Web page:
The day before Thanksgiving my cell phone started blowing up with messages from my group chat. This wasn’t out of the ordinary because me and my three closest friends tend to text all day long. I was just sneaking off to the bathroom of my parents’ house in North Carolina to take a break from the high emotional climate caused by a recent car accident they had no business walking away from.
When I sat down and started reading the messages sent to me, I had 17 unread, half of which were just “JACKIE” in all capital letters. The rest were explaining that Finnick the Fierce was retiring from racing and needed a home. My friends knew I had been opening myself up to the idea of getting a horse of my own, obviously a Thoroughbred, but I wasn’t trying to just go out and find any horse. I wanted something special. I follow a handful of horses which all held that title for me in some way: they were foals I had helped teach to lead, yearlings I held for potential buyers, lay-up horses I flew like kites while working at Millennium Farms, and the like. My dream has always been to follow a horse through their racing career and then give them a soft landing when they would eventually retire.
Finnick was just as special as all of those horses and then some. I had heard stories about him since 2017, when he was foaled at Millennium Farm where I would end up working that fall. Erin O’Keefe landed me that job and through her, I met Paige Gilster, his breeder. I knew Dr. Arnaldo Monge and his wife, Thena, half of Finnick’s racing ownership group, through the same avenues. He was the underdog I’d told my entire family to bet on in the 2020 Kentucky Derby before he was scratched and the horse we rooted for when he came back to racing afterward. This was the story and here was an opportunity presented to me that would allow me to be a part of it, too.
After pacing the bathroom floor and wondering if I could handle the pressure that would come with taking on the retraining of a Derby trail horse, I leaned both hands on the counter and locked eyes with myself. I decidedly slapped the granite before picking my phone back up. I typed out a message to my group chat. “I’m in. Let’s do this.” The Sunday after Thanksgiving I drove seven hours straight to Thena and Arnaldo’s home farm to meet what would become the love of my life.
I felt like I was going for a job interview. I’d only ever actually met Thena in passing, so she wanted to have a formal meeting before she sent her pride and joy to live with someone else. I was on my best behavior. Thena pulled him out of the stall by just his halter and he stood with her in the aisle of the barn as she fed him his favorite, peppermints. He was big and he had a presence about him that I was drawn to right away. From first glance I was in love with him and all I could think was, “Please pick me!”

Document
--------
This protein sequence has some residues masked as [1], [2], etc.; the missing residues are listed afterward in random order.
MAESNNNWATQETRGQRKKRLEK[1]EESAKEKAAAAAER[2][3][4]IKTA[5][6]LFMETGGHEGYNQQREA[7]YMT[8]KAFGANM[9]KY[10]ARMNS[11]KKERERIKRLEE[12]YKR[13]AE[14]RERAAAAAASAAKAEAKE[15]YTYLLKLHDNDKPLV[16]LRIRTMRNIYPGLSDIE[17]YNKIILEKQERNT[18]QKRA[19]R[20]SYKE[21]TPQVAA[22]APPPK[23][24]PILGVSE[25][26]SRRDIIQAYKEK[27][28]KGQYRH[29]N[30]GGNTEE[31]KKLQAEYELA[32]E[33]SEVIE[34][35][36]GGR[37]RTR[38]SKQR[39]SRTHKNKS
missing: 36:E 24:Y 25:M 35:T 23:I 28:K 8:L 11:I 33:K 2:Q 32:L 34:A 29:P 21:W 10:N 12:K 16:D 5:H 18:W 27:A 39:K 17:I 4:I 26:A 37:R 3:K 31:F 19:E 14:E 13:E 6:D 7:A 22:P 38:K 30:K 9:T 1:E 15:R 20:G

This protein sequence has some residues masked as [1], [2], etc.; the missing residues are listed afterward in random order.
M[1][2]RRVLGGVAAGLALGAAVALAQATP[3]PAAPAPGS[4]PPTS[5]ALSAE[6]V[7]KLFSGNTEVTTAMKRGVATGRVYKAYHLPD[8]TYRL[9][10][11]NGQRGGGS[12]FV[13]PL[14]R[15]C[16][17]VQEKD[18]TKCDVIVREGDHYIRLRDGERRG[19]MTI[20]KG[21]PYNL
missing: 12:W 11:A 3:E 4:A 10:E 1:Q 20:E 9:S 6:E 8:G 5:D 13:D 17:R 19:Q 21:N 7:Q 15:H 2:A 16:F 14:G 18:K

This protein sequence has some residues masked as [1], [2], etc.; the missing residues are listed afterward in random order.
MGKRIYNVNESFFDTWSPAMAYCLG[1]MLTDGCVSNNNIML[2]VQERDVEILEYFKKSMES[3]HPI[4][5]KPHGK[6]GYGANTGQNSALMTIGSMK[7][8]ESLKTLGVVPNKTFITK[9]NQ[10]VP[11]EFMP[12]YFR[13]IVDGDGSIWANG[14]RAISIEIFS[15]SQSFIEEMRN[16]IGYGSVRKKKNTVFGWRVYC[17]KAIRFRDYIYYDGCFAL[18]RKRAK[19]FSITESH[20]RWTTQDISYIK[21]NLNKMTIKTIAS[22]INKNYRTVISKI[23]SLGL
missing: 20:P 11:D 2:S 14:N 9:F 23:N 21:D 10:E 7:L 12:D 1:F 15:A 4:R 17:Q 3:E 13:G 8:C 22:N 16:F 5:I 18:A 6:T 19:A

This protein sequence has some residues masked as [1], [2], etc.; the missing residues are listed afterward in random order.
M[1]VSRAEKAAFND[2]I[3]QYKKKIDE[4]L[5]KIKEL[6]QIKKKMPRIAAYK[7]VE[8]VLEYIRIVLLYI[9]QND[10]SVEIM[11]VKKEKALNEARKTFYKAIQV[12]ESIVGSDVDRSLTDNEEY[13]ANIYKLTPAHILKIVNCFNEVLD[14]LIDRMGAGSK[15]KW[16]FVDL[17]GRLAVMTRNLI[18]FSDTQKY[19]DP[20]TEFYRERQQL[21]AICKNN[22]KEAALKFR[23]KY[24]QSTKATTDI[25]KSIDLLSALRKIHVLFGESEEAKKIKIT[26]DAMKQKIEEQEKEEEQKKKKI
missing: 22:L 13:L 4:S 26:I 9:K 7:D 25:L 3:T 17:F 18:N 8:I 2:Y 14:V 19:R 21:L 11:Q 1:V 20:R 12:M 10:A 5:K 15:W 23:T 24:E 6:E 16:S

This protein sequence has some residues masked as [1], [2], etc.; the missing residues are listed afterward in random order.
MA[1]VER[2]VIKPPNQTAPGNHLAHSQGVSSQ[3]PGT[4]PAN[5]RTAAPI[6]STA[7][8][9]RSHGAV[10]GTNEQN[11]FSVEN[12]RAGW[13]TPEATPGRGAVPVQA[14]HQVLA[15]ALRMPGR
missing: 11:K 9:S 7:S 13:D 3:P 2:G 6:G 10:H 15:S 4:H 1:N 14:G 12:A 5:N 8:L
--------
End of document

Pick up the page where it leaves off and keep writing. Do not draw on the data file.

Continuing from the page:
We all stood on the side of his missing eye, which I assumed would bother him, so I moved to his other side. I said, mostly to myself, “It’s only polite right? You have to look someone in the eye when you meet them for the first time.” It didn’t faze him at all. There were dogs running around barking, my own dog was still in the car barking his displeasure at being left out of the excitement, but Finn was happy as can be standing there scarfing down treats and letting me run my hands all over him. He didn’t have a care in the world and just loved to be around people.
In hindsight, I probably seemed like the least excited horse girl to ever be gifted a well-known Derby trail horse. I didn’t ask questions, I didn’t take pictures, I just circled him, running my hands up and down his legs, under his stomach and through his mane. But my care not to be “too much” was unnecessary. Thena had already decided he would be going home with me. Having Erin O’Keefe and Daniel Schmidt as my references was enough for her, so at the end of our meeting when Erin said, “So …?” I thought she was aiming that to Thena, but all eyes were on me.
A smile spread across my face. I was all in. I wasn’t prepared for how spectacular of a horse he was going to be, but I was ready to devote all of my time and energy into giving him the best life I could, as quickly as possible. Thena said she could bring him over in the following days to the farm where he would live, BTE Stables in Paris, Ky. I hugged Thena and thanked her for giving me the opportunity to make them proud. When I got in my car to finally head home, I didn’t even turn the radio on. I just stared through the windshield in shock.
When he showed up to the farm, I unloaded him from the trailer. We took some pictures which have been spread wider through social media than I’d ever imagined they would. I turned him out in a paddock where he would have his initial let-down until we moved him to a field of the other off-the-track residents. I stood with Thena, Erin, and Daniel as we watched him get settled. Before that moment, I had been too nervous to even think about doing the Retired Racehorse Project’s Thoroughbred Makeover. It felt like something that was out of reach for someone like me, but standing there looking at him, I knew he deserved to continue being a part of something special. So, I turned to my friends and said, “Maybe we’ll do the Makeover.”